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Two HISD Schools Win Chance to Test Projects in Space

January 12, 2012 @ 10:00 pm

Two HISD student science projects are cleared for lift off. Johnston Middle School and Parker Elementary School students will have their microgravity experiments included in Mission One to the International Space Station through the Student Spaceflight Experiments Program.

More than 1,000 students submitted proposals and 12 U.S. school communities were given the chance to compete. Johnston and Parker students recently learned that they were among a handful of winning schools whose projects will fly aboard a Soyuz rocket in the spring of 2013.

“The students are just ecstatic,” said Parker science teacher Rebecca Mitchell. “It’s a dream come true. They feel like they can do anything, that any dream can be realized.”

Johnston eighth-grader Emily H. Soice led her school’s winning project. Soice’s experiment explores whether a bioscaffold infused with the TGFB3 protein grows and forms cells faster in microgravity than in normal gravity. Bioscaffold is an artificial structure that can be implanted in the body to serve as a base where tissue can grow.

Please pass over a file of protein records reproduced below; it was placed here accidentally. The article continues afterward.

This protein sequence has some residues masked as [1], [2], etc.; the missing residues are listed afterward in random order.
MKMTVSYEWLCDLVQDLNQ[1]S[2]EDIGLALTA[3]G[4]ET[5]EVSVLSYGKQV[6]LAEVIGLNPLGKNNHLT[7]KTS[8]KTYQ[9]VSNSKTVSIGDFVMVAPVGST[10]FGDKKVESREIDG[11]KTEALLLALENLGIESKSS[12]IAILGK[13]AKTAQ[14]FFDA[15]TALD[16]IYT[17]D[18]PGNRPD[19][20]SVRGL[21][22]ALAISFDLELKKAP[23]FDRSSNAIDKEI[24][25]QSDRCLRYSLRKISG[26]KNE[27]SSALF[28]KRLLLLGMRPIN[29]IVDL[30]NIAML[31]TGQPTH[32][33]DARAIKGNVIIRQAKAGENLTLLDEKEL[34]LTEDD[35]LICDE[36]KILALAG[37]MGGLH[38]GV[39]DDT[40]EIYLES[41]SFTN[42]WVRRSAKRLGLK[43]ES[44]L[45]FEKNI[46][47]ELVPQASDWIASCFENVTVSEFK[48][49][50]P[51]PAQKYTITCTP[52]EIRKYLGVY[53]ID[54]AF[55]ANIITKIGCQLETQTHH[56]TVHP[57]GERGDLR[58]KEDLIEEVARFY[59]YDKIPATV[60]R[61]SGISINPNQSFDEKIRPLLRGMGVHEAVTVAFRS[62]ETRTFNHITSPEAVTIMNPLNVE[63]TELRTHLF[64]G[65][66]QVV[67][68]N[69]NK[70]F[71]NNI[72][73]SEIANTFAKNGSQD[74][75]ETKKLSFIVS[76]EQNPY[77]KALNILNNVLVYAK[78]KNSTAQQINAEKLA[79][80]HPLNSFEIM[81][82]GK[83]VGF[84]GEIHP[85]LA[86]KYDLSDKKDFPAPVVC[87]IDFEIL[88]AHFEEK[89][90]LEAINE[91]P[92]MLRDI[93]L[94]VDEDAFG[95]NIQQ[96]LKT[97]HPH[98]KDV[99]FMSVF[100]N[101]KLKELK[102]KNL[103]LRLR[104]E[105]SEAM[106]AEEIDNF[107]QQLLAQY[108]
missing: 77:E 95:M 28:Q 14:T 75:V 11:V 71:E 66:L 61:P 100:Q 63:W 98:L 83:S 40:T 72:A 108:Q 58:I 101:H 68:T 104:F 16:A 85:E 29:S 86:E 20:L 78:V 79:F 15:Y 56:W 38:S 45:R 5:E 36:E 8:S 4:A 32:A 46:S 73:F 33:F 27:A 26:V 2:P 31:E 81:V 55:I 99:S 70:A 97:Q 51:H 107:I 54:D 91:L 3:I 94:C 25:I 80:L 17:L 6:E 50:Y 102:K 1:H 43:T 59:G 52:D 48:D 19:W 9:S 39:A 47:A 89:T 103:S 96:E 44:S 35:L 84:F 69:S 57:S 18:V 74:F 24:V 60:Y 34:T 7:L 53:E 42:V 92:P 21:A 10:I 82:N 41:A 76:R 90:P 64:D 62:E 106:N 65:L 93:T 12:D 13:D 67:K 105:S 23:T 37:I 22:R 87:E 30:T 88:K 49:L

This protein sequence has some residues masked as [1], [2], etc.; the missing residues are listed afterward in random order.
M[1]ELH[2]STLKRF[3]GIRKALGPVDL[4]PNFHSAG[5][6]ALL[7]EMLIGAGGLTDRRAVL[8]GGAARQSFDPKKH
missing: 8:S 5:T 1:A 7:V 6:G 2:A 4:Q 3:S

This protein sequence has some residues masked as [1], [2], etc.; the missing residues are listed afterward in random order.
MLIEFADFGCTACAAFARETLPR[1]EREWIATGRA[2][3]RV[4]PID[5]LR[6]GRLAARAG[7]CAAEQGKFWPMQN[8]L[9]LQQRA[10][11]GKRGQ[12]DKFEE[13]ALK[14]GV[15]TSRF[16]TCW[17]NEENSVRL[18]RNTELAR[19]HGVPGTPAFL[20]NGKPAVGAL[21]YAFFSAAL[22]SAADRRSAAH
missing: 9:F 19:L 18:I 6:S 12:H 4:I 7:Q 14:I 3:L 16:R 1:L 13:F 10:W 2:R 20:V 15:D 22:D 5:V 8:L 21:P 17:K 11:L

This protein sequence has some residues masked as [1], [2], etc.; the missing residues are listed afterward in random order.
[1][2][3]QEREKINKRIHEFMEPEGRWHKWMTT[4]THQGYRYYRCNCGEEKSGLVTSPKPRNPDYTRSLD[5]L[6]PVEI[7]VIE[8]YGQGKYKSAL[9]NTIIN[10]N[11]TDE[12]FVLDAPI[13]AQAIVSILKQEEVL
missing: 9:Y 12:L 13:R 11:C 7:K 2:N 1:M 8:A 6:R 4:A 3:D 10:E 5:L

Soice’s research could lay the groundwork for the growth of replacement tissue, joints, and even organs.

At Parker Elementary School, fifth-grade students Maxx Denning, Michael Prince, and Aaron Stuart will test to see if liquid Vitamin C can preserve bone density in microgravity, which could be helpful to astronauts who stay in space over a long period of time.

Mitchell said the students worked after school, during their lunch break, and even on weekends to create their winning proposal. The students will conduct their Vitamin C experiment using a chicken bone.

“We are splitting a wishbone,” Max said. “Part of it will fly in space and part of it will stay here. It will float in a solution that includes Vitamin C for six weeks.”

Researchers, biologists, physicists and many others from institutions including Baylor College of Medicine, NASA, Rice University, University of Houston and Texas Southern University provided support for the project.

For more information, please visit www.ssep.ncesse.org.

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